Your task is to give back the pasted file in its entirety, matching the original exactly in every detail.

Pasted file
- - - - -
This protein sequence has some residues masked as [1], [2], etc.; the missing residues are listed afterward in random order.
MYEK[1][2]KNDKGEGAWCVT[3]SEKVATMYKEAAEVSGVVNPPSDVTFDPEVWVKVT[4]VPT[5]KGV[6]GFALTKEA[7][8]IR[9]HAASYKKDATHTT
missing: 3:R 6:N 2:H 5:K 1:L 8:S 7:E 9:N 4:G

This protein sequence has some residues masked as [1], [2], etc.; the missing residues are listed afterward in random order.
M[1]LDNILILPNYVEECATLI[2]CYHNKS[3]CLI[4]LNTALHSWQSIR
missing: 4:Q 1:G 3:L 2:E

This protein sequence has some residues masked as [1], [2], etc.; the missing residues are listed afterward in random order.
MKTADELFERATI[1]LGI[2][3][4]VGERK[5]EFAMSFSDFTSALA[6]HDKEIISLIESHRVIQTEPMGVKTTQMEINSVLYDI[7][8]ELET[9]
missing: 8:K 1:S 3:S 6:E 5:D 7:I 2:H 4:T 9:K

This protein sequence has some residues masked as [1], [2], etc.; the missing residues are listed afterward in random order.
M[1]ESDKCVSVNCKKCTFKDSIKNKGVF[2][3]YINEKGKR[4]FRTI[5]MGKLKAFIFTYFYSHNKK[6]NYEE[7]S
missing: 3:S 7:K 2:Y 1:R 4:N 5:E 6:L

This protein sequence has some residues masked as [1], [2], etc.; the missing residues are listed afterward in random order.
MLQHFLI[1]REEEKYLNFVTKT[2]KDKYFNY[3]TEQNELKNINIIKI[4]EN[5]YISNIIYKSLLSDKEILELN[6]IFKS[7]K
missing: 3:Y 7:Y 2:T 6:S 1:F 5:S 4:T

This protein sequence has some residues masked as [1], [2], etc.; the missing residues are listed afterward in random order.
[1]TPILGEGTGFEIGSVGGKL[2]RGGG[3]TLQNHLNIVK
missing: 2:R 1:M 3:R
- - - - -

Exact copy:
This protein sequence has some residues masked as [1], [2], etc.; the missing residues are listed afterward in random order.
MYEK[1][2]KNDKGEGAWCVT[3]SEKVATMYKEAAEVSGVVNPPSDVTFDPEVWVKVT[4]VPT[5]KGV[6]GFALTKEA[7][8]IR[9]HAASYKKDATHTT
missing: 3:R 6:N 2:H 5:K 1:L 8:S 7:E 9:N 4:G

This protein sequence has some residues masked as [1], [2], etc.; the missing residues are listed afterward in random order.
M[1]LDNILILPNYVEECATLI[2]CYHNKS[3]CLI[4]LNTALHSWQSIR
missing: 4:Q 1:G 3:L 2:E

This protein sequence has some residues masked as [1], [2], etc.; the missing residues are listed afterward in random order.
MKTADELFERATI[1]LGI[2][3][4]VGERK[5]EFAMSFSDFTSALA[6]HDKEIISLIESHRVIQTEPMGVKTTQMEINSVLYDI[7][8]ELET[9]
missing: 8:K 1:S 3:S 6:E 5:D 7:I 2:H 4:T 9:K

This protein sequence has some residues masked as [1], [2], etc.; the missing residues are listed afterward in random order.
M[1]ESDKCVSVNCKKCTFKDSIKNKGVF[2][3]YINEKGKR[4]FRTI[5]MGKLKAFIFTYFYSHNKK[6]NYEE[7]S
missing: 3:S 7:K 2:Y 1:R 4:N 5:E 6:L

This protein sequence has some residues masked as [1], [2], etc.; the missing residues are listed afterward in random order.
MLQHFLI[1]REEEKYLNFVTKT[2]KDKYFNY[3]TEQNELKNINIIKI[4]EN[5]YISNIIYKSLLSDKEILELN[6]IFKS[7]K
missing: 3:Y 7:Y 2:T 6:S 1:F 5:S 4:T

This protein sequence has some residues masked as [1], [2], etc.; the missing residues are listed afterward in random order.
[1]TPILGEGTGFEIGSVGGKL[2]RGGG[3]TLQNHLNIVK
missing: 2:R 1:M 3:R